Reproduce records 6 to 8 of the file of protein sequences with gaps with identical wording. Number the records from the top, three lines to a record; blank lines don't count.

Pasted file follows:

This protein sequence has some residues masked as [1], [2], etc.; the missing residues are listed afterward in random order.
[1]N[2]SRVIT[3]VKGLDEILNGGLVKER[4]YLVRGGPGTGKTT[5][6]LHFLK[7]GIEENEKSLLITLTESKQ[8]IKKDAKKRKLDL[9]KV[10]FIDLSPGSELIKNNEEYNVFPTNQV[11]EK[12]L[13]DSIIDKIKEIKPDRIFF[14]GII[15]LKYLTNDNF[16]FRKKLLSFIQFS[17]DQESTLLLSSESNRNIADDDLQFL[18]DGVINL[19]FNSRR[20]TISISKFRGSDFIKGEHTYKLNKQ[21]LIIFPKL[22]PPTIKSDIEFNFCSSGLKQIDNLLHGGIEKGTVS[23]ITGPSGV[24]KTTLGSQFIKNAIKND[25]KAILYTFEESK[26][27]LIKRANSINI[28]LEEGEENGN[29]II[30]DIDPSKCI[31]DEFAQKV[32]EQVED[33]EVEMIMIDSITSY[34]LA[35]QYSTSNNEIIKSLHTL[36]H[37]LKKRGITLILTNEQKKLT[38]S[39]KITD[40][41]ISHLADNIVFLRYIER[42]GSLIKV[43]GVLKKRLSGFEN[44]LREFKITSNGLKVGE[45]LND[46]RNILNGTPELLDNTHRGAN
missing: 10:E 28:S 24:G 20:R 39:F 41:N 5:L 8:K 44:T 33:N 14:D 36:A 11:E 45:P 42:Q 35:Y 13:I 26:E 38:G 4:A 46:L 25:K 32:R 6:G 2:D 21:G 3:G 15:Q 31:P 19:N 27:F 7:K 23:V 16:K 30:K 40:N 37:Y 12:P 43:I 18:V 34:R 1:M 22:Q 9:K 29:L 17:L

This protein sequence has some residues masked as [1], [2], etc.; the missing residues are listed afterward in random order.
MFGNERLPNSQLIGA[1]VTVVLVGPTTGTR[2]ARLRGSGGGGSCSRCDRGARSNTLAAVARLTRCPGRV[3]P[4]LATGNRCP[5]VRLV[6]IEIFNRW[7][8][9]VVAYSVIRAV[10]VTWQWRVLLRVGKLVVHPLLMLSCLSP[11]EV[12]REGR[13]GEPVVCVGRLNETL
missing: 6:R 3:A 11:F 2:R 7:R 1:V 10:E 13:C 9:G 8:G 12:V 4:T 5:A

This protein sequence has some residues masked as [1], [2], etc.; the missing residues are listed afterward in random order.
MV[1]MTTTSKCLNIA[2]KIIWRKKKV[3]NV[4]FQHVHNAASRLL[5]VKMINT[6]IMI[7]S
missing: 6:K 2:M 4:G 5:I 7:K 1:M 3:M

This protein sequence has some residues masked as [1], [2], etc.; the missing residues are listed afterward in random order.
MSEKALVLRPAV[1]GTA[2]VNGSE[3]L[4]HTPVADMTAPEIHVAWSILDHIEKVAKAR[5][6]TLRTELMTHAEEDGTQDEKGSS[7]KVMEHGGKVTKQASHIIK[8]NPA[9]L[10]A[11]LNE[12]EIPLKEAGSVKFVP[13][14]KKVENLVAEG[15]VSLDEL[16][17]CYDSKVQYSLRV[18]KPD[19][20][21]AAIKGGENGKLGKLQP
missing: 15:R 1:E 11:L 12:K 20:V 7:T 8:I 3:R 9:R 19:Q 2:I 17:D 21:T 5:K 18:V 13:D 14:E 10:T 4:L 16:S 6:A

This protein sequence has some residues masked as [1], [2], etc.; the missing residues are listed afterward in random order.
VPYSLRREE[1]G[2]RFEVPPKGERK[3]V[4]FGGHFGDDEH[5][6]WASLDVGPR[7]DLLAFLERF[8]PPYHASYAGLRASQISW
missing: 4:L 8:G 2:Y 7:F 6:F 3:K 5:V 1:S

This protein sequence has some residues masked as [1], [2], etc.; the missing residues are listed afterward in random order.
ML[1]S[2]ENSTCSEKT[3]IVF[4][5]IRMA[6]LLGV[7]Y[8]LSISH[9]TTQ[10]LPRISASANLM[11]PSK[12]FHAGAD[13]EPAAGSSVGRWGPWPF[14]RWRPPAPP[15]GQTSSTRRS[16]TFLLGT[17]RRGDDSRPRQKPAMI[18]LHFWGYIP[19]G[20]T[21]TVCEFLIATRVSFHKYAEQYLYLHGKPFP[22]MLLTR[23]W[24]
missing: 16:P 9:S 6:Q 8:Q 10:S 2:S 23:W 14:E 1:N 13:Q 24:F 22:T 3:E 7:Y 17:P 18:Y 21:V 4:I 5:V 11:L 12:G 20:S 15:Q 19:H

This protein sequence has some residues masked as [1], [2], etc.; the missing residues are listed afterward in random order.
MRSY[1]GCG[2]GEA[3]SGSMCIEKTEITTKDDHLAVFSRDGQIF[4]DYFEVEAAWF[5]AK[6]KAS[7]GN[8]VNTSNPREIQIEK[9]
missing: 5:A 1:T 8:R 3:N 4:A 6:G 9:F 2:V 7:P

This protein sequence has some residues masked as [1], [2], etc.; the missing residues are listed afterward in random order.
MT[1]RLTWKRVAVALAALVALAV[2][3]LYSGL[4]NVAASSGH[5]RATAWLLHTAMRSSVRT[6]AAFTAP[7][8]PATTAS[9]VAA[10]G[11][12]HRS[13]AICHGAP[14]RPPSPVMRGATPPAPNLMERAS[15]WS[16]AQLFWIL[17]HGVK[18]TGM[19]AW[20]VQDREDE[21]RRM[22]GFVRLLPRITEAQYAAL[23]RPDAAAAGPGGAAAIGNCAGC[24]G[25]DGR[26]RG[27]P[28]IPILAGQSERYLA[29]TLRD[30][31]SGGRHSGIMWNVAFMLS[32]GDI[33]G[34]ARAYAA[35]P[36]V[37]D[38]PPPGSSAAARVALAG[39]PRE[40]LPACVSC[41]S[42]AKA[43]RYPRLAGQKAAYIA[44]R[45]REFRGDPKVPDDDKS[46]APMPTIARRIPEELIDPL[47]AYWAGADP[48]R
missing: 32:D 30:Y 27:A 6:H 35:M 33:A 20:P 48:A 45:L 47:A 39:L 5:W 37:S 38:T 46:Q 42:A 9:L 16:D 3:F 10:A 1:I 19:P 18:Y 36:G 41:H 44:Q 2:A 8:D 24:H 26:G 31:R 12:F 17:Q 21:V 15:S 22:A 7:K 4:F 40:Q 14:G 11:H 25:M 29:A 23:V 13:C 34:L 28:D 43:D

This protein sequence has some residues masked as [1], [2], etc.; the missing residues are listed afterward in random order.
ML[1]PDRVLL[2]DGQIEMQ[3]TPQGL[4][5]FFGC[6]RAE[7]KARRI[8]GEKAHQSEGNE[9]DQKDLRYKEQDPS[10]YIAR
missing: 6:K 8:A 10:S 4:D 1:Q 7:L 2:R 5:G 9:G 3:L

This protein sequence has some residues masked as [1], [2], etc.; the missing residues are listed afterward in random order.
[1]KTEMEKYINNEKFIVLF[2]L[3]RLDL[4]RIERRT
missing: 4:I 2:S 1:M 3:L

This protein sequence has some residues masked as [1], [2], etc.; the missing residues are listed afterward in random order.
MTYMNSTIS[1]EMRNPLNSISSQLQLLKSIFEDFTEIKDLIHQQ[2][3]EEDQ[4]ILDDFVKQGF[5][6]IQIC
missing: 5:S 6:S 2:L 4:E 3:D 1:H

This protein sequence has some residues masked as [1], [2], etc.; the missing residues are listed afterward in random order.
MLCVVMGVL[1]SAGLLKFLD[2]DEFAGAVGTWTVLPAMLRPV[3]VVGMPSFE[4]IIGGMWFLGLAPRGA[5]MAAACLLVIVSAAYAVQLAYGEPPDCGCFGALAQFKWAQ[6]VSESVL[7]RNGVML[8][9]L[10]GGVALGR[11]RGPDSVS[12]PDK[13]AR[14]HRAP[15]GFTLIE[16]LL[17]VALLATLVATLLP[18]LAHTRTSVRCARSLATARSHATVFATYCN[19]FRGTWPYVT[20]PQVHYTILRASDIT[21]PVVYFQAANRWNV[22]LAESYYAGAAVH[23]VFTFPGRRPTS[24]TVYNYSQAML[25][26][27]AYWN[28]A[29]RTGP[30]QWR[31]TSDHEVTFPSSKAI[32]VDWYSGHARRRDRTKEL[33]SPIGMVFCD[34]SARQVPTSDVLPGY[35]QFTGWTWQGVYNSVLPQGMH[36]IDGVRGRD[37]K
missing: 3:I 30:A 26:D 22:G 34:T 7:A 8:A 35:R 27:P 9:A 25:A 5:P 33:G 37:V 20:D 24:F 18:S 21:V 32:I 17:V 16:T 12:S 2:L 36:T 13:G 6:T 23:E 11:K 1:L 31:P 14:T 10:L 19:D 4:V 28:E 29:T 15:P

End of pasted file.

This protein sequence has some residues masked as [1], [2], etc.; the missing residues are listed afterward in random order.
ML[1]S[2]ENSTCSEKT[3]IVF[4][5]IRMA[6]LLGV[7]Y[8]LSISH[9]TTQ[10]LPRISASANLM[11]PSK[12]FHAGAD[13]EPAAGSSVGRWGPWPF[14]RWRPPAPP[15]GQTSSTRRS[16]TFLLGT[17]RRGDDSRPRQKPAMI[18]LHFWGYIP[19]G[20]T[21]TVCEFLIATRVSFHKYAEQYLYLHGKPFP[22]MLLTR[23]W[24]
missing: 16:P 9:S 6:Q 8:Q 10:S 2:S 23:W 14:E 1:N 13:Q 24:F 22:T 3:E 7:Y 17:P 18:Y 21:V 4:I 5:V 11:L 12:G 20:S 15:Q 19:H

This protein sequence has some residues masked as [1], [2], etc.; the missing residues are listed afterward in random order.
MRSY[1]GCG[2]GEA[3]SGSMCIEKTEITTKDDHLAVFSRDGQIF[4]DYFEVEAAWF[5]AK[6]KAS[7]GN[8]VNTSNPREIQIEK[9]
missing: 5:A 1:T 8:R 3:N 4:A 6:G 9:F 2:V 7:P

This protein sequence has some residues masked as [1], [2], etc.; the missing residues are listed afterward in random order.
MT[1]RLTWKRVAVALAALVALAV[2][3]LYSGL[4]NVAASSGH[5]RATAWLLHTAMRSSVRT[6]AAFTAP[7][8]PATTAS[9]VAA[10]G[11][12]HRS[13]AICHGAP[14]RPPSPVMRGATPPAPNLMERAS[15]WS[16]AQLFWIL[17]HGVK[18]TGM[19]AW[20]VQDREDE[21]RRM[22]GFVRLLPRITEAQYAAL[23]RPDAAAAGPGGAAAIGNCAGC[24]G[25]DGR[26]RG[27]P[28]IPILAGQSERYLA[29]TLRD[30][31]SGGRHSGIMWNVAFMLS[32]GDI[33]G[34]ARAYAA[35]P[36]V[37]D[38]PPPGSSAAARVALAG[39]PRE[40]LPACVSC[41]S[42]AKA[43]RYPRLAGQKAAYIA[44]R[45]REFRGDPKVPDDDKS[46]APMPTIARRIPEELIDPL[47]AYWAGADP[48]R
missing: 32:D 30:Y 27:A 6:H 35:M 33:A 20:P 48:A 45:L 47:A 39:L 5:W 37:S 38:T 46:Q 42:A 9:L 16:D 3:F 10:A 1:I 19:P 18:Y 36:G 41:H 44:Q 2:A 8:D 24:H 26:G 31:R 12:F 17:Q 21:V 15:S 22:A 7:K 4:F 40:Q 14:G 11:H 25:M 29:A 23:V 13:C 34:L 28:D 43:D